This is an excerpt from Arguable, a Globe Opinion newsletter from columnist Jeff Jacoby. Sign up to get Arguable in your inbox each week.
It was Coco Chanel who supposedly said: “The best things in life are free. The second-best things are very, very expensive.” For Massachusetts legislators, there seems to be no end to the list of things that ought to be supplied at no charge.
In that spirit, Senate President Karen Spilka opened the new legislative session last week with a call to make community college free for any Massachusetts resident.
“This session, as part of the Senate’s new Student Opportunity Plan, I am calling on us to make community college free for all students, and [to] dedicate more funds to public higher education institutions all across our state so that every young person can fulfill their dreams for their futures,” Spilka proclaimed as her colleagues applauded. “It’s beyond time. Let’s make it free.”
Making valuable goods and services “free” is becoming standard operating procedure for Bay State lawmakers.
Many legislators, for example, want to make phone calls free for incarcerated people; a provision doing so was added to the budget passed last summer. At the last minute, that rider was line-item vetoed by former governor Charlie Baker, but it is sure to be resurrected.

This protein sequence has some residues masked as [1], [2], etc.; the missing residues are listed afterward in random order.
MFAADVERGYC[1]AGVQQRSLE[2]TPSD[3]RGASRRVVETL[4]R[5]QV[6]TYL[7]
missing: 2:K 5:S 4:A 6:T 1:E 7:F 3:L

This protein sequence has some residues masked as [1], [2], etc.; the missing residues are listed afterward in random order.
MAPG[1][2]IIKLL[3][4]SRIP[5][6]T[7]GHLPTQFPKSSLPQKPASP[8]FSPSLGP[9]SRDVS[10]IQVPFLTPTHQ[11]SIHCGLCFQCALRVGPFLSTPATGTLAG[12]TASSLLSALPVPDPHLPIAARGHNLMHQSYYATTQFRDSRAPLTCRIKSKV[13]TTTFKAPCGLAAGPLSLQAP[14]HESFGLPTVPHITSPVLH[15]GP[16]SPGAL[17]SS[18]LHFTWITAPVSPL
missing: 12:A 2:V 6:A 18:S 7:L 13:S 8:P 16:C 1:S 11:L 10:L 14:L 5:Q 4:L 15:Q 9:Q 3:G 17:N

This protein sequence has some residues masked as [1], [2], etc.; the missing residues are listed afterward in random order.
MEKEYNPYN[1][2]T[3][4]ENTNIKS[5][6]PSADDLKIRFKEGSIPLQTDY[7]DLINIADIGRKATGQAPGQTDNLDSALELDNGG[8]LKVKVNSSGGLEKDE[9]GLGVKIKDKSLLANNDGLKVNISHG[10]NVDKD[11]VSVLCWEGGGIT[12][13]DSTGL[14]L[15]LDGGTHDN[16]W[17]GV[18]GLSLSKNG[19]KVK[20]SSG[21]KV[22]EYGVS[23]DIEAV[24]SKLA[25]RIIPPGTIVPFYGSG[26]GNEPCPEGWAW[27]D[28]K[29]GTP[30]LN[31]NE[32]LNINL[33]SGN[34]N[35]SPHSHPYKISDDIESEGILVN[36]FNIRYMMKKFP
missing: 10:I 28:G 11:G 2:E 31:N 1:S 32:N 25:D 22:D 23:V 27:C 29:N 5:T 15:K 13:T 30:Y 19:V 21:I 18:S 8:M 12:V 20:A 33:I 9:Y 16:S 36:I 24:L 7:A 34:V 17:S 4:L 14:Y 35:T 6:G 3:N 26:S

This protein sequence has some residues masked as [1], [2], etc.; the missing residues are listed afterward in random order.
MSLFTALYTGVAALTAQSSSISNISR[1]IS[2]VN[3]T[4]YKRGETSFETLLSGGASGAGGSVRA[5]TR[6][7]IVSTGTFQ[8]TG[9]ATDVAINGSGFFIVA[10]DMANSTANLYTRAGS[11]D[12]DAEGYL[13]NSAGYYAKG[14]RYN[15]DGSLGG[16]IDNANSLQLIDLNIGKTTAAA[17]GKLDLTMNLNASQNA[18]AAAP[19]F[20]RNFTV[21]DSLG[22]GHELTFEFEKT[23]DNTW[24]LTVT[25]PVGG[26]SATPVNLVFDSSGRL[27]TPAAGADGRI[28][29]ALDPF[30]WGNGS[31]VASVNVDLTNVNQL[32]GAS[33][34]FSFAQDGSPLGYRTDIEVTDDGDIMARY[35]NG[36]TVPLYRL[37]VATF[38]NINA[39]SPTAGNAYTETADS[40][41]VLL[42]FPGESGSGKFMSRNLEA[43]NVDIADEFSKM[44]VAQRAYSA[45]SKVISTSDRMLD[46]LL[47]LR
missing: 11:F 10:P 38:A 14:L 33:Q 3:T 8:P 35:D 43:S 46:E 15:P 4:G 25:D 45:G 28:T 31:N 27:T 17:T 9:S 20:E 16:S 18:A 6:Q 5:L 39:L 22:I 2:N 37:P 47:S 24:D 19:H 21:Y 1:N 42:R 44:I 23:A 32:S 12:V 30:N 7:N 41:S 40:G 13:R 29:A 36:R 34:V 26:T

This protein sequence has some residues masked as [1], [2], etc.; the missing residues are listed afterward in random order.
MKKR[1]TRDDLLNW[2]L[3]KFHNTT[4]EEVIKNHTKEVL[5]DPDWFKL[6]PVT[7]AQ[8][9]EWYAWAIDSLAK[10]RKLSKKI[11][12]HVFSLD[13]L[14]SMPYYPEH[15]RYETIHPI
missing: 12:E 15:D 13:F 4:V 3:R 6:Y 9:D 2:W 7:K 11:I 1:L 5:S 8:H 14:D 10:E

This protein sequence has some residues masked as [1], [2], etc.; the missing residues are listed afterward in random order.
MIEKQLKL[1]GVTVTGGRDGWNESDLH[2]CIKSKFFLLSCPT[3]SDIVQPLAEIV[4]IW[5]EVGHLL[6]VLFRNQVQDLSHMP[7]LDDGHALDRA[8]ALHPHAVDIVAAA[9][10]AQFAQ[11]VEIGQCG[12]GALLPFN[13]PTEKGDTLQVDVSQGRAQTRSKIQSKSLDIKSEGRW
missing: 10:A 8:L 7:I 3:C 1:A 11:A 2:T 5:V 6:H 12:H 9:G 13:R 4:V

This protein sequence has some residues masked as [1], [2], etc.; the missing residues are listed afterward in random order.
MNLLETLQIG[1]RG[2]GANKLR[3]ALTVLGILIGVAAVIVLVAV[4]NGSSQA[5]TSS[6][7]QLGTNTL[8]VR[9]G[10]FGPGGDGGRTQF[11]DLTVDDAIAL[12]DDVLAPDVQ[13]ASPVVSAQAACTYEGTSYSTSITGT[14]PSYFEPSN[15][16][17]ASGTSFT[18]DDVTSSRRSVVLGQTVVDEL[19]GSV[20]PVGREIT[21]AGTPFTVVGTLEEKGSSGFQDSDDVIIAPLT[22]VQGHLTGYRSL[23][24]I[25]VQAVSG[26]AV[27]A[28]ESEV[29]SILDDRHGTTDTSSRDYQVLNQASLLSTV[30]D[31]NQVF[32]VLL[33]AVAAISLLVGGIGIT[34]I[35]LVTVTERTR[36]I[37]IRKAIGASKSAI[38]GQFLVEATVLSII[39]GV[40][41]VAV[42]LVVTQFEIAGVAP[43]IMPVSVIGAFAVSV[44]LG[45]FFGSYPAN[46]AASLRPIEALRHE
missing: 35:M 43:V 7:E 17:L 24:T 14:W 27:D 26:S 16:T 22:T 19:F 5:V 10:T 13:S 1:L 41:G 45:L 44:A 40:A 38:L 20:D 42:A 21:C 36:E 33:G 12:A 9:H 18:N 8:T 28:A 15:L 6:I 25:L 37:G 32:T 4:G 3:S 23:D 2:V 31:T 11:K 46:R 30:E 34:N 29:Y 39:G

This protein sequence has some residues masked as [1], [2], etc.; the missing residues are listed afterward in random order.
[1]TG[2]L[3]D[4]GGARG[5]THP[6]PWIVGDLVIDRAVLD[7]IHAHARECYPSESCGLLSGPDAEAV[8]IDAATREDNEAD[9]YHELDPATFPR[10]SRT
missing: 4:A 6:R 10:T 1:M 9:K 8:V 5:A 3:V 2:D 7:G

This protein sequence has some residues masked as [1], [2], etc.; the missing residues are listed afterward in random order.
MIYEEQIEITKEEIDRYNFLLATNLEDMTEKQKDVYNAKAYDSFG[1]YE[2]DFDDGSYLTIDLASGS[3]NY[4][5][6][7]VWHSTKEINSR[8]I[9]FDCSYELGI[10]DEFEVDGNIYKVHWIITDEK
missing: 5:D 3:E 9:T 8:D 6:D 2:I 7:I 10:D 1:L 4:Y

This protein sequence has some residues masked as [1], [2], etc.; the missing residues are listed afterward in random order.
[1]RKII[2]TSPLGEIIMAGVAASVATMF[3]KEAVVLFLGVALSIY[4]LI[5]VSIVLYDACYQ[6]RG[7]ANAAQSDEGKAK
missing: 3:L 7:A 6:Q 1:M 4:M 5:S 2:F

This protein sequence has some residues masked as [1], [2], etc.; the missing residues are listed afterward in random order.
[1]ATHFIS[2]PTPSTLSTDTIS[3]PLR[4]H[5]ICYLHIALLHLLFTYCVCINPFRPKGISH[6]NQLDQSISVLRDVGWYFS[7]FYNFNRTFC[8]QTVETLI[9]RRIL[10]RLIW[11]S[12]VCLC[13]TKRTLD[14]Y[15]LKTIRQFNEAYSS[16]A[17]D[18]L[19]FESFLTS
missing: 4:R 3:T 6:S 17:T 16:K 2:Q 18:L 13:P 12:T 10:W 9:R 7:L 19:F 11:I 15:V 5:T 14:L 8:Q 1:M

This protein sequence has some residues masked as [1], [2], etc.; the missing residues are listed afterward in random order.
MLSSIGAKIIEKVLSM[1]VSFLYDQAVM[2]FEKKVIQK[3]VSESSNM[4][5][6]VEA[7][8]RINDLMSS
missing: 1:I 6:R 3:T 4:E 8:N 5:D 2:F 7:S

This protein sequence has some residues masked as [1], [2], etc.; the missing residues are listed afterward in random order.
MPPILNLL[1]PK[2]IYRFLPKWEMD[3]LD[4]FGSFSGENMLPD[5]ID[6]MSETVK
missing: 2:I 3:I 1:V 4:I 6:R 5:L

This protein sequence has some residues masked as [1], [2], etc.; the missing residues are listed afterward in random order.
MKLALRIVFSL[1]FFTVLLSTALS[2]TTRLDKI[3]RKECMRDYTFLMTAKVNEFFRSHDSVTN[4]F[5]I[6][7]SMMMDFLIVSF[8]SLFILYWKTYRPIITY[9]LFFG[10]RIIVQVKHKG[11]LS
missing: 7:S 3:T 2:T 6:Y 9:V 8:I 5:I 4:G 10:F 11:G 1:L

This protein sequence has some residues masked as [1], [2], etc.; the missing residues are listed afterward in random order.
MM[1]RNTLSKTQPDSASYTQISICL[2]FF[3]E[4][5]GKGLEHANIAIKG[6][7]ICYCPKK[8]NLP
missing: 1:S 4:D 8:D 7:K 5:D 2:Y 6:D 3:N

The House and Senate approved legislation last year to continue making school lunches free for all students, regardless of household income. They approved a bill to require free menstrual products in most public bathrooms, including those in schools, jails, shelters, and housing facilities. Senators passed a bill to provide free ID cards to homeless persons. A number of lawmakers are pushing to make MBTA bus service free. That has the support of the state’s new governor, Maura Healey, who said during the campaign that she is committed to “outlining a pathway to fare-free buses throughout the Commonwealth.”
Maybe these are good ideas, maybe not — we can have that discussion another day — but plainly many Massachusetts legislators believe that some things are important enough that they should be provided for free. Allow me to suggest an addition to that list: legislators.
Think about it: Why should the people of Massachusetts have to pay to be represented in the state Senate and House? If menstrual items and jailhouse phone calls are significant enough to be provided at no charge, then surely members of the Legislature are too. After all, the Massachusetts Constitution itself requires that there be a General Court comprising senators and representatives. Isn’t it wrong to force the people to pay for something to which they have a constitutional right?
And yet we do pay. We pay a lot — and the price tag keeps increasing. For the past two years, the base pay for Massachusetts legislators was $70,537 per year, plus an expense allowance of $22,729 ($17,044 for those within 50 miles of Boston). On top of that, every state senator and almost two-thirds of state representatives — about 70 percent of the Legislature — collected hefty “leadership stipends” that augmented their compensation by at least 20 percent. In 2021-22 that stipend was worth between $17,039 to $90,876 annually. Bottom line: No senator or representative was paid less than $87,581; some collected as much as $178,457.